Adoption of Minority Children

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Scott McCown /(512) 320-0222 x 109

March 24, 2004

In 1994, Congress enacted the Multi-Ethnic Placement Act (MEPA), which prohibits states from delaying or denying adoption placements on the basis of race or ethnicity, but which allowed consideration of race and ethnicity in making placement decisions.

          I am Scott McCown and I am testifying on behalf of the Center for Public Policy Priorities.  The center has long been concerned about child well-being, and is the home of the Texas KIDS COUNT Project.  In addition to my work at the center, I have significant field experience.  For fourteen years I heard child abuse cases as a district judge.  I heard some 2,000 cases concerning some 4,000 children.  Though I have retired as a judge, I remain a member of the National Council of Juvenile and Family Court Judges and a member of the Texas Supreme Court Task Force on Foster Care.    

            In 1994, Congress enacted the Multi-Ethnic Placement Act (MEPA), which prohibits states from delaying or denying adoption placements on the basis of race or ethnicity, but which allowed consideration of race and ethnicity in making placement decisions.  In 1996, Congress amended the MEPA through the Inter-Ethnic Placement Provisions to repeal the MEPA provision that permitted routine consideration of race and ethnicity. 

            Texas Family Code § 162.015 and § 162.308 also prohibit discrimination.  Under these provisions, the state may not deny, delay, or otherwise discriminate on the basis of race or ethnicity in adoptions.
            Under federal and state law, the state may make special efforts to recruit minority families, and Texas does work to recruit minority families as prospective adoptive parents.     
            Both federal and state law do allow taking race or ethnicity into account in the limited circumstances where an independent psychological evaluation of a specific child indicates that placement with a family of a particular race or ethnicity would be detrimental to the child.  This is a very seldom invoked exception.  Where it might apply is in the case of an older teenager who was adamant about wanting to be adopted by parents of the same race or ethnicity of the child.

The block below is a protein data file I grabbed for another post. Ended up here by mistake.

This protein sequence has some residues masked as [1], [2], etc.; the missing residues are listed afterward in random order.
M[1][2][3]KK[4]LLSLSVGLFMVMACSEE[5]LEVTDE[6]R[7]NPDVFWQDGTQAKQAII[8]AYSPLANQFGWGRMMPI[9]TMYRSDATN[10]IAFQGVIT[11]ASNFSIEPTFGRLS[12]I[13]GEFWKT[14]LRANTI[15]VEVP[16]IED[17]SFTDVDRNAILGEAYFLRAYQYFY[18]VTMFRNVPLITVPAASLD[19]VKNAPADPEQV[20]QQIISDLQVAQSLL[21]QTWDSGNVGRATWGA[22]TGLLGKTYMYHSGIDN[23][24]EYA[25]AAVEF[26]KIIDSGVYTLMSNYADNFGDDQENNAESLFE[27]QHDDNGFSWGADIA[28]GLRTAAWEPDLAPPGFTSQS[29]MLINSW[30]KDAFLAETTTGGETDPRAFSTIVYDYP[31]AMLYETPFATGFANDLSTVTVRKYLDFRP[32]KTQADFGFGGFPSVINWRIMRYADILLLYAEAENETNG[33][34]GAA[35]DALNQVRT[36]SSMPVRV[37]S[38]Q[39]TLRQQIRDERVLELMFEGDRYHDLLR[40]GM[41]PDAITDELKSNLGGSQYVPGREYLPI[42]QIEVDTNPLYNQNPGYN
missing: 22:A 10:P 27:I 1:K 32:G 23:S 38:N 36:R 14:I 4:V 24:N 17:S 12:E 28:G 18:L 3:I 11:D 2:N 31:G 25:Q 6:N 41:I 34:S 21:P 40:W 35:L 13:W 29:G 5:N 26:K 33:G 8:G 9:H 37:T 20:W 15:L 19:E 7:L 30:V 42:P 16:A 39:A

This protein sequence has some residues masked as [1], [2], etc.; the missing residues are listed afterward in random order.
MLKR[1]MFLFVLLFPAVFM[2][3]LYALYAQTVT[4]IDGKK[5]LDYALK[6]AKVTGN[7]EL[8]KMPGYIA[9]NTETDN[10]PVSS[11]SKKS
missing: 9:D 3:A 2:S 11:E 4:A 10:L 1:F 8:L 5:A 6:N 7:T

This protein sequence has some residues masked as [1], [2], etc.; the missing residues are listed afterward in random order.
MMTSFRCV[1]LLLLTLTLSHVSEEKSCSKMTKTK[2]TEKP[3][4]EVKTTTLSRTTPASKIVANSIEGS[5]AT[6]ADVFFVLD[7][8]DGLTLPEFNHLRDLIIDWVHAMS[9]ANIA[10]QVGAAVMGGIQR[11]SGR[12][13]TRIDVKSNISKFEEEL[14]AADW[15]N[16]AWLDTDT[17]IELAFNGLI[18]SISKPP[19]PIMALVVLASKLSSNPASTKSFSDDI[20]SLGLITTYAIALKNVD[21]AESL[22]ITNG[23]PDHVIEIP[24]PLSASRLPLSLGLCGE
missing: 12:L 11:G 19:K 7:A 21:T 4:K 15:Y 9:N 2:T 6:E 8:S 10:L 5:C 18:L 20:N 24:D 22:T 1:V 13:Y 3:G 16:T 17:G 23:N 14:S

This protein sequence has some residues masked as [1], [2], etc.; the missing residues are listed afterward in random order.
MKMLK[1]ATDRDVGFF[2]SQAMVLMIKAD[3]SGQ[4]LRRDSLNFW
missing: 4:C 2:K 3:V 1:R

Texas works hard to ensure the timely adoption of all children, including minority children.  Since the passage by Congress of the Adoption and Safe Families Act of 1997 (ASFA), Texas has significantly increased the number of adoptions.  According to a national study conducted by Fostering Results of the Children and Family Research Center at the School of Social Work at the University of Illinois at Urbana-Champaign, Texas doubled its adoption performance by 1999 with a 163% increase over its baseline average.  Texas ranks 15th best in the country and 2nd best among the large states.  We attach a copy of this report, which discusses the problem from a national perspective. 
            While Texas has done well, continuing to improve will be difficult for the following reasons: 
            Before the big push to implement ASFA, Texas had a backlog of children from which to draw for placements.  After the big push, many hard-to-place children remained, and this pool of hard-to-place children will continue to grow.  We must address the problem of hard-to-place children.  Increasing the amount of the adoption subsidy is part of the solution.  Keeping the subsidy low to save dollars is not cost effective because the state must continue to pay for foster care.  As long as the amount of the subsidy is no more than the amount of the foster care subsidy, the state at least breaks even. 
            Before the big push, Texas had an inventory of foster homes ready and willing to adopt.  After the big push, many of those foster homes had adopted and were therefore closed to more children. About two-thirds of all adoptions are by a foster family.   We must therefore constantly recruit new foster parents to replace those lost to adoption.  Additional funds need to be spent on community outreach for adoptive parents.    
            To continue consummating adoptions, the state must annually increase the amount budgeted for subsidies.  As adoptions are consummated, subsidy dollars are then committed until the child turns eighteen.  To consummate additional adoptions, we need additional subsidy dollars.  Of course, as children turn eighteen, the dollars supporting their adoption become available to support a new adoption, but the number of children turning eighteen in any year will always be much smaller than the growing number of children awaiting placement.
            As the chart below shows, the state’s performance with regard to adoptions is improving in terms of raw numbers, but the number of adoptions as a percent of the children awaiting placement is beginning to decline. (For example: the number of consummated adoptions in 2000 divided by number of children awaiting placement at end of 1999 yields 86%.)
            In other words, the state is doing better and better, but the backlog of children awaiting adoption is getting worse and worse because children are coming in the front door faster than they are going out the back door.  The state must continually improve its performance to ensure the timely adoption of children.   
Consummated adoptions
Children awaiting placement at end of fiscal year
Consummated adoptions as a percent of children awaiting placement at the end of the previous fiscal year
             Only with significant legislative commitment to funding can Texas maintain its impressive adoption performance.  We appreciate your attention to this important issue. 
Respectfully submitted,
F. Scott McCown